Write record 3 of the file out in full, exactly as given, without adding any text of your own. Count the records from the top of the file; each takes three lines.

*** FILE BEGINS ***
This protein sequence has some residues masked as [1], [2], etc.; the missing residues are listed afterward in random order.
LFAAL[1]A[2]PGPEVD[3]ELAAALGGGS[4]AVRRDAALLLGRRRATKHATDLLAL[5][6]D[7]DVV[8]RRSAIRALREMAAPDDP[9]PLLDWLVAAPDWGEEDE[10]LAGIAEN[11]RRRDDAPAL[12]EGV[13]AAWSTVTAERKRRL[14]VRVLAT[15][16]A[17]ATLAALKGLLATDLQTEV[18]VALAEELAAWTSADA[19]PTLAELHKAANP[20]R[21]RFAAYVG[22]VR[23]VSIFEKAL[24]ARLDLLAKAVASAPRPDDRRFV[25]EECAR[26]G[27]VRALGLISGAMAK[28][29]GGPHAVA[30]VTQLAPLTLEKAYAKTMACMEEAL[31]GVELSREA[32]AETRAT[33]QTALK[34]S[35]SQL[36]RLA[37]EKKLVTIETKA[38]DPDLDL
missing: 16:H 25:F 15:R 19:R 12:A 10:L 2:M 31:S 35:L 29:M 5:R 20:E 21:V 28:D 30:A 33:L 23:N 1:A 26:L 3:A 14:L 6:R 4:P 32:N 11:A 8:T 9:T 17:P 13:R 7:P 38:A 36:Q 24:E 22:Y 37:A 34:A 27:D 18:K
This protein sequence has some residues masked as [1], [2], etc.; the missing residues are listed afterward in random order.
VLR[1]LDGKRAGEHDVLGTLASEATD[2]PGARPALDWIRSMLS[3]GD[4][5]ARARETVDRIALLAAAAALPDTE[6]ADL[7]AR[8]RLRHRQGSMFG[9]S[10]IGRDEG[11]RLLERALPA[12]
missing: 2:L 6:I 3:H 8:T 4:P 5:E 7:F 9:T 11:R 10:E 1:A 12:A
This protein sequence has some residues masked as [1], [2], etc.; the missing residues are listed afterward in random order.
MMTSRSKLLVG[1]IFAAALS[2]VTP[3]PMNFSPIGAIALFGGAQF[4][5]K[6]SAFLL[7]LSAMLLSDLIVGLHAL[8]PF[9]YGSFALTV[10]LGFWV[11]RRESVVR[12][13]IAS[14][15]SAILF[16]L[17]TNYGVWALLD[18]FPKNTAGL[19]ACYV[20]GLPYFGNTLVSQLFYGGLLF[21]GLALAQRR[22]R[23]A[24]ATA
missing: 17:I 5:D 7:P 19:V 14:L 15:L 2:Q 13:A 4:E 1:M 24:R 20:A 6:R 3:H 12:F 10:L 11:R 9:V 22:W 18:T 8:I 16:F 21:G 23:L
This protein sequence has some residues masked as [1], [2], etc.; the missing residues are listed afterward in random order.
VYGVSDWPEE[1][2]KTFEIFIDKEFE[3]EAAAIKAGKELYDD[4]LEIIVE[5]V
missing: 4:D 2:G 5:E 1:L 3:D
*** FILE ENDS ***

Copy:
This protein sequence has some residues masked as [1], [2], etc.; the missing residues are listed afterward in random order.
MMTSRSKLLVG[1]IFAAALS[2]VTP[3]PMNFSPIGAIALFGGAQF[4][5]K[6]SAFLL[7]LSAMLLSDLIVGLHAL[8]PF[9]YGSFALTV[10]LGFWV[11]RRESVVR[12][13]IAS[14][15]SAILF[16]L[17]TNYGVWALLD[18]FPKNTAGL[19]ACYV[20]GLPYFGNTLVSQLFYGGLLF[21]GLALAQRR[22]R[23]A[24]ATA
missing: 17:I 5:D 7:P 19:V 14:L 15:L 2:Q 13:A 4:E 1:M 24:R 20:A 6:R 3:H 12:F 10:L 11:R 9:V 22:W 18:T 8:I 16:F 21:G 23:L